I took this photo as a test shot before I did some photos for a family that had a bunch of kids in the group. It is always good to do some test shots, such as this one, to make sure your lighting and exposures are as correct as you can get them before your subject(s) arrive.
Now I can walk you through the reverse engineering of this shot. In the above photo, I had Tyler stand and slightly turn his right shoulder and face into the light from the umbrella which is off to camera right. The umbrella was a white shoot-through umbrella about 8 feet away or so... from what I can remember. It was placed as in the diagram shown above at a 45 degree angle. The sun was at about the same angle and was very low to the horizen. I matched the light of the setting sun with a CTO color gel on my flash as well. In this photo, the strength of the flash almost matched the sun's light. You can see shadows from his colar on both sides of his neck but it does look like the sun's light shows the best shadow. You can always tell in photo's where the light is coming from by the shadows. Try this next time you see a cool picture and you wonder if it is natural or artificial light and where is it coming from.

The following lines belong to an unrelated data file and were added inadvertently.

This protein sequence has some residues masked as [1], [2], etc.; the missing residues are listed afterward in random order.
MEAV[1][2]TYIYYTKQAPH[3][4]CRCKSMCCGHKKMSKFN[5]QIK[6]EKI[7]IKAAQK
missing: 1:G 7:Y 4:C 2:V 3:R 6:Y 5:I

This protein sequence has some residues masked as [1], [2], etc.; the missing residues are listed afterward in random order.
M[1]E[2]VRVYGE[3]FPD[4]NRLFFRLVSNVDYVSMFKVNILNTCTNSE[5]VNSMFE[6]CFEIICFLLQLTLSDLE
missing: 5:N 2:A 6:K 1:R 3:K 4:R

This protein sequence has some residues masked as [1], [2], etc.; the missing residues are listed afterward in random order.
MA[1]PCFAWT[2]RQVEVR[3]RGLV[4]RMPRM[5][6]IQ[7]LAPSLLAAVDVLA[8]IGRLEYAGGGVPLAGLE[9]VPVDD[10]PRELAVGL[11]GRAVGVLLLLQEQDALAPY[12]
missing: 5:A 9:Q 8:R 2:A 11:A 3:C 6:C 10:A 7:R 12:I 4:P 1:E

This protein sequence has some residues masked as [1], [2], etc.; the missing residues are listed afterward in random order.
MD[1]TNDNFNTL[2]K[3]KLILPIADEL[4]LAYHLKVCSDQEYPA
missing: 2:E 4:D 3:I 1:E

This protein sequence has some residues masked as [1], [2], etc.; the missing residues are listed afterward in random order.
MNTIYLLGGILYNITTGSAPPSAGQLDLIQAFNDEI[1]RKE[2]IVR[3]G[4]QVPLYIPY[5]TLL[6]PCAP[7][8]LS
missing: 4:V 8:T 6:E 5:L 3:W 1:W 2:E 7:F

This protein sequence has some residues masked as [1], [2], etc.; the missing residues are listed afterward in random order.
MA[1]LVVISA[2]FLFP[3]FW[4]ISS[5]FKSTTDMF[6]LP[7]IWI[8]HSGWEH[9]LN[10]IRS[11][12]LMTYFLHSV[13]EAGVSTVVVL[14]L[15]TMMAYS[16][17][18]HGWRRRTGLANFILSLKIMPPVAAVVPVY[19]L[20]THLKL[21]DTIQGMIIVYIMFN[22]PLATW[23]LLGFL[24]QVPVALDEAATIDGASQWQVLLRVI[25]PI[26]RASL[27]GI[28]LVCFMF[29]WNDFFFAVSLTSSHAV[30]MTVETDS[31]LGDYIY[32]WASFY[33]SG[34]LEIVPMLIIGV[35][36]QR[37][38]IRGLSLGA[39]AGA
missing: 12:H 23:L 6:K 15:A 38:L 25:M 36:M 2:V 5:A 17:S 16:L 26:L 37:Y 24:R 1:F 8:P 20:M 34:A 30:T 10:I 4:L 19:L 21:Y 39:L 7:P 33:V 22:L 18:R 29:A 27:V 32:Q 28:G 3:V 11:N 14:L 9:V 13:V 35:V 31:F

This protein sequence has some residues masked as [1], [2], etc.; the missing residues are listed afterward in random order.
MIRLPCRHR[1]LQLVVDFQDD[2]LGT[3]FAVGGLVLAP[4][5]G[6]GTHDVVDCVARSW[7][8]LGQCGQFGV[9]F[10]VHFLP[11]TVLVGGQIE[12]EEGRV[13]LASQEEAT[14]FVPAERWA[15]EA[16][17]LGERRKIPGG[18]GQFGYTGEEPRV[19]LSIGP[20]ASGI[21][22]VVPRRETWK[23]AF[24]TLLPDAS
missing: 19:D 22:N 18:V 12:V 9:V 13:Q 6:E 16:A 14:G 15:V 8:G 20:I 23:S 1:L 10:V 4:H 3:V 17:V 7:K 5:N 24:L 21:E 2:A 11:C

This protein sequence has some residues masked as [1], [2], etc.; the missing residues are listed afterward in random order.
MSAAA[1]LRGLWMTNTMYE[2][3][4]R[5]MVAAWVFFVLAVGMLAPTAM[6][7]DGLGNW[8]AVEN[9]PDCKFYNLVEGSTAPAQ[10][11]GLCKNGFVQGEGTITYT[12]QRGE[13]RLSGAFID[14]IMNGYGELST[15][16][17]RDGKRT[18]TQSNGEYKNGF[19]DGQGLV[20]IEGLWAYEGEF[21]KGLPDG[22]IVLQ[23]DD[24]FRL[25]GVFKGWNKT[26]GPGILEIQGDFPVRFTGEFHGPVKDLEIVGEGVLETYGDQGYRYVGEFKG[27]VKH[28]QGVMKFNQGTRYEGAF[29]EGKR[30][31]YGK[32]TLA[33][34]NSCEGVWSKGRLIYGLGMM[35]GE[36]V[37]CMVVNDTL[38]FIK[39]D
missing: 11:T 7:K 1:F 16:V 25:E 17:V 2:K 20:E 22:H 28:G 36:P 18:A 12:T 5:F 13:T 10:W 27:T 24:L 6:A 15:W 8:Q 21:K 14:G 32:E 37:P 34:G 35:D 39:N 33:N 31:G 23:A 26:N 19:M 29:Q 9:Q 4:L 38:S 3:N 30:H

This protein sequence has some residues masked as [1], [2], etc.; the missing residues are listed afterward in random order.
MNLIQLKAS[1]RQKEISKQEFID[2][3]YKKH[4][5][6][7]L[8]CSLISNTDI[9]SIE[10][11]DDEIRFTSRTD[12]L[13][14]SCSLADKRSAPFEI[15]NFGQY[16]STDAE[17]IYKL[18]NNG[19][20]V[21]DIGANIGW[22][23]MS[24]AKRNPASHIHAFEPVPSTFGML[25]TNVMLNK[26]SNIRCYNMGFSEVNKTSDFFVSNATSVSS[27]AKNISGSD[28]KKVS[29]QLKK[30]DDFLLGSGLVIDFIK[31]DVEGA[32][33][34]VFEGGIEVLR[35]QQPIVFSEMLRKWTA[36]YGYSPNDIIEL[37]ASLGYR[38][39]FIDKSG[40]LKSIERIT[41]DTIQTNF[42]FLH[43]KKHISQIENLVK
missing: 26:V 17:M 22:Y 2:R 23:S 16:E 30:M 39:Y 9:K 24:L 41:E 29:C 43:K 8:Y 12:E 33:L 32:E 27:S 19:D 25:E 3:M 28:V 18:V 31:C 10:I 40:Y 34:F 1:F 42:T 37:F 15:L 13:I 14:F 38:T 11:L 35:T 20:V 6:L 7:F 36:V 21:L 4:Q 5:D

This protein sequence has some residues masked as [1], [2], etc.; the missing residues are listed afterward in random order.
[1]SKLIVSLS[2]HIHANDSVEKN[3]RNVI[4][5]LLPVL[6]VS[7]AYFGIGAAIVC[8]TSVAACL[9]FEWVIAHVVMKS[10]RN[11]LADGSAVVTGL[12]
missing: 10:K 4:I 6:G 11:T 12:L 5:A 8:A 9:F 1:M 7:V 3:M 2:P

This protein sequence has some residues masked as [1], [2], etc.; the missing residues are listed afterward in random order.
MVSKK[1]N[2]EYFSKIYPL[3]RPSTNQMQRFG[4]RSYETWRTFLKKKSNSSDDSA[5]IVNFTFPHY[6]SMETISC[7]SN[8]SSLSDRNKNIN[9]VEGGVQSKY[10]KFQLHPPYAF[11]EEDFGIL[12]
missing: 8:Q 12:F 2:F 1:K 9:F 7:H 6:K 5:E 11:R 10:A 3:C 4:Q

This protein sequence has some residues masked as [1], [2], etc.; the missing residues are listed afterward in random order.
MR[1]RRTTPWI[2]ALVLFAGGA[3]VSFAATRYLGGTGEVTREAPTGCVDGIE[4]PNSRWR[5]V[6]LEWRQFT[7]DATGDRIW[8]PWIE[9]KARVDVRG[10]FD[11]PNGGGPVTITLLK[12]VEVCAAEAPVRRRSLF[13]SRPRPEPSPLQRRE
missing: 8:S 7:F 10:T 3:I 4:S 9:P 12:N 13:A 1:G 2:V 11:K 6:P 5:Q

The color in this photo is somewhat unusual to some people. I was able to keep the subject warm by shooting near sunset and using a CTO gel. The white balance in this photo is close to a daylight or shade setting. The background is also slightly underexposed which helps the color saturation and blue tones to come through.
This photo is a successful example of how you can produce a nice even lit shot with only one light and the use of natural lighting. Next time I should get Tyler to give me a better expression! Haha.... kidding Tyler.
TECH INFO: ISO 200, 1/320 sec F5.0 - simple crop and sharpen in LR... almost no editing.